The Killerton estate had been in the ownership of the Acland family since the early seventeenth century, but the house and park were not planned until the 1770s, by Sir Thomas Acland Dyke. There had been an older house, although it was completely rebuilt in the 1770s. According to Pevsner all that survives of this older structure is a date stone of 1680. Robert Adam's designs for the house at Killerton, as well as designs by James Wyatt (1746-1813), were rejected in favour of those by John Johnson (1732-1814), and the house was erected in 1778-79. Although the house has been altered since its construction in the 1770s, the estate remained in the ownership of the Acland family until 1944, when it was given to the National Trust.
A.T. Bolton, The architecture of Robert and James Adam, 1922, Volume II, Index pp. 19, 60; B. Cherry and N. Pevsner, The buildings of England: Devon, 1989, p. 518; D. King, The complete works of Robert & James Adam and unbuilt Adam, 2001, Volume II, pp. 79, 127; 'Acland, Sir Thomas Dyke, 7th Bt. (1722-85), of Killerton, Devon and Holnicote, Som.' and 'Acland, Sir Thomas Dyke, 7th Bt. (1722-85), of Killerton, Devon, and Holnicote, Som', History of Parliament online, 2012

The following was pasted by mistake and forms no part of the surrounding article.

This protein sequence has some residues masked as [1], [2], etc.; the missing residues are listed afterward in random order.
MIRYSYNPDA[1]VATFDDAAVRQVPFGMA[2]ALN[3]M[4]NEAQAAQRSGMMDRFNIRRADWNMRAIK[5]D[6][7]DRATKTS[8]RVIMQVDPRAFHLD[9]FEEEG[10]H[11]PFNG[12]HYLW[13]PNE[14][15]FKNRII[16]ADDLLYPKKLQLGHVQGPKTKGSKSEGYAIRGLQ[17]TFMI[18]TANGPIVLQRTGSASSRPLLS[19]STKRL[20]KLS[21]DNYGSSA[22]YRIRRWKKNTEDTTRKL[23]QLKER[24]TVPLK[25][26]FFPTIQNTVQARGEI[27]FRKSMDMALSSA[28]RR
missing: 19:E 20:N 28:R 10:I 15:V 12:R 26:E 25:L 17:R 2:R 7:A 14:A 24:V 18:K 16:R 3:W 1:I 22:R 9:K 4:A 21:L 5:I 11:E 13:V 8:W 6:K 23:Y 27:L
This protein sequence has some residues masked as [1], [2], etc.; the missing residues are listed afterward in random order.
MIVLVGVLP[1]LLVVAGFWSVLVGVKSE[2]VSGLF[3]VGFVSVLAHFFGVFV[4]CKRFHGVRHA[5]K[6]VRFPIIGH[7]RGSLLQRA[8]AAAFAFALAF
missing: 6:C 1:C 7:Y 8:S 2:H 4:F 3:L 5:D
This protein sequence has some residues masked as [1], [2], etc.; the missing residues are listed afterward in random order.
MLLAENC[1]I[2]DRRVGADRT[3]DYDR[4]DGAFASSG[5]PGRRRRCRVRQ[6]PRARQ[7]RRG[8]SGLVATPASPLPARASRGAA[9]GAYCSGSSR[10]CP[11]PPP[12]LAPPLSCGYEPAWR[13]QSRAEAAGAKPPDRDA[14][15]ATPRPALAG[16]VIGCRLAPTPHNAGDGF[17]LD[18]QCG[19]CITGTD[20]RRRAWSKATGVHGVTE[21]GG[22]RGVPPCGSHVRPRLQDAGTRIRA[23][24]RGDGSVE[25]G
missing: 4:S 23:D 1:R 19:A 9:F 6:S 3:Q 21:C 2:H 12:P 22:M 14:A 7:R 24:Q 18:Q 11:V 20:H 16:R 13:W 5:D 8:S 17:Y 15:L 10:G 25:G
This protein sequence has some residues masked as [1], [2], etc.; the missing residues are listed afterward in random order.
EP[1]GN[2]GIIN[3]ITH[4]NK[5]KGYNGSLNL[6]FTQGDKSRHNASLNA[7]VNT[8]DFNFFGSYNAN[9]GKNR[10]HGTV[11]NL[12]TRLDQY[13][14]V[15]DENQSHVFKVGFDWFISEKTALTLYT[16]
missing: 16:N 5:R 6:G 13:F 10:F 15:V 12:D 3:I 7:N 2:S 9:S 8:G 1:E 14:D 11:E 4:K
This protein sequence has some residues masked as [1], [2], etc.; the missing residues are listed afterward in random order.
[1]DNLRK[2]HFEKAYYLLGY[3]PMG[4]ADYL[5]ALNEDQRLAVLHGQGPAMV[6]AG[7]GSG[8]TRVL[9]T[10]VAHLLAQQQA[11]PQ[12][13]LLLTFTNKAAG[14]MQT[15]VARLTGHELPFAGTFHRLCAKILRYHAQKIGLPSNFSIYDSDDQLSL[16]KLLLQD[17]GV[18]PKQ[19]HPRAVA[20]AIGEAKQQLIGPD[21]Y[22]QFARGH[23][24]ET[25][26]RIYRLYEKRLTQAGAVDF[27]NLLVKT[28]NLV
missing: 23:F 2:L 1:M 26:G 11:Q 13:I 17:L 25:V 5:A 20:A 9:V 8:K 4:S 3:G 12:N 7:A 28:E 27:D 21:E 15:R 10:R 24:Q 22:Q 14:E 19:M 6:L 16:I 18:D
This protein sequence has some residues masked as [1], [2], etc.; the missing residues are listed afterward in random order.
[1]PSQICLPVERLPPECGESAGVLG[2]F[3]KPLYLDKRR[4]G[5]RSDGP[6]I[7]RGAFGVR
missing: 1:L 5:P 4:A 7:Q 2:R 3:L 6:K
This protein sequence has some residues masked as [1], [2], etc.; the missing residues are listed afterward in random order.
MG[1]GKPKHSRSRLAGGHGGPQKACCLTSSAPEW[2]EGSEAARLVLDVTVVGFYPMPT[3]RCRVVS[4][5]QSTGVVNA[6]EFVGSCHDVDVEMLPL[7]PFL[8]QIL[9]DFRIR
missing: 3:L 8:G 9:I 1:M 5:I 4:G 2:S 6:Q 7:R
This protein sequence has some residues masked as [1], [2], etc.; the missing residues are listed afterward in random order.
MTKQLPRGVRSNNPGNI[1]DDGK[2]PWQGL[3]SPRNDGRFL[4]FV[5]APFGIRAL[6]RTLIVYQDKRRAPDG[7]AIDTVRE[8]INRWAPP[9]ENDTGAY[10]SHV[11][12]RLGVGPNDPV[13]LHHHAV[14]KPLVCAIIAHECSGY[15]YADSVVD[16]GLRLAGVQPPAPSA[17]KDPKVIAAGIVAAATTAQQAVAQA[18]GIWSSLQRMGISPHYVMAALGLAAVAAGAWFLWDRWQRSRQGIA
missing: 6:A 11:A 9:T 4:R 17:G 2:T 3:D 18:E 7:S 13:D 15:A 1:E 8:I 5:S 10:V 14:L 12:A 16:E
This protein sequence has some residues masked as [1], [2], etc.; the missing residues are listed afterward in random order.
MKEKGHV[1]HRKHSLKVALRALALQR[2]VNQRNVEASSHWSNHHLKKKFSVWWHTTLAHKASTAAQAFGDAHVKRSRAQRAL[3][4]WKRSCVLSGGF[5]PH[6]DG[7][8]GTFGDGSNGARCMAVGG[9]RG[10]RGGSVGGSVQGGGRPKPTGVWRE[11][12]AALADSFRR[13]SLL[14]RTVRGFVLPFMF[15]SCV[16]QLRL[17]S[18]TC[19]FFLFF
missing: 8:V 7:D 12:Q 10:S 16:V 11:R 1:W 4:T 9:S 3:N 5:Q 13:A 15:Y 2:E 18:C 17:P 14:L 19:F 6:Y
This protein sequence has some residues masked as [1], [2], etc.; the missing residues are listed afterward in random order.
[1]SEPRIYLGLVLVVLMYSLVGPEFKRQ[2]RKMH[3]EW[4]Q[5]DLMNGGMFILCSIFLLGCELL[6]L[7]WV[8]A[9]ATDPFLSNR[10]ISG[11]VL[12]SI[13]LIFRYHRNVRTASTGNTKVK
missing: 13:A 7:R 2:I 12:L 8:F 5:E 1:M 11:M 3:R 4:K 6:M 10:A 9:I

Frances Sands, 2012
Sir John Soane's collection includes some 30,000 architectural, design and topographical drawings which is a very important resource for scholars worldwide. His was the first architect’s collection to attempt to preserve the best in design for the architectural profession in the future, and it did so by assembling as exemplars surviving drawings by great Renaissance masters and by the leading architects in Britain in the 17th and 18th centuries and his near contemporaries such as Sir William Chambers, Robert Adam and George Dance the Younger. These drawings sit side by side with 9,000 drawings in Soane’s own hand or those of the pupils in his office, covering his early work as a student, his time in Italy and the drawings produced in the course of his architectural practice from 1780 until the 1830s.
Browse (via the vertical menu to the left) and search results for Drawings include a mixture of Concise catalogue records – drawn from an outline list of the collection – and fuller records where drawings have been catalogued in more detail (an ongoing process).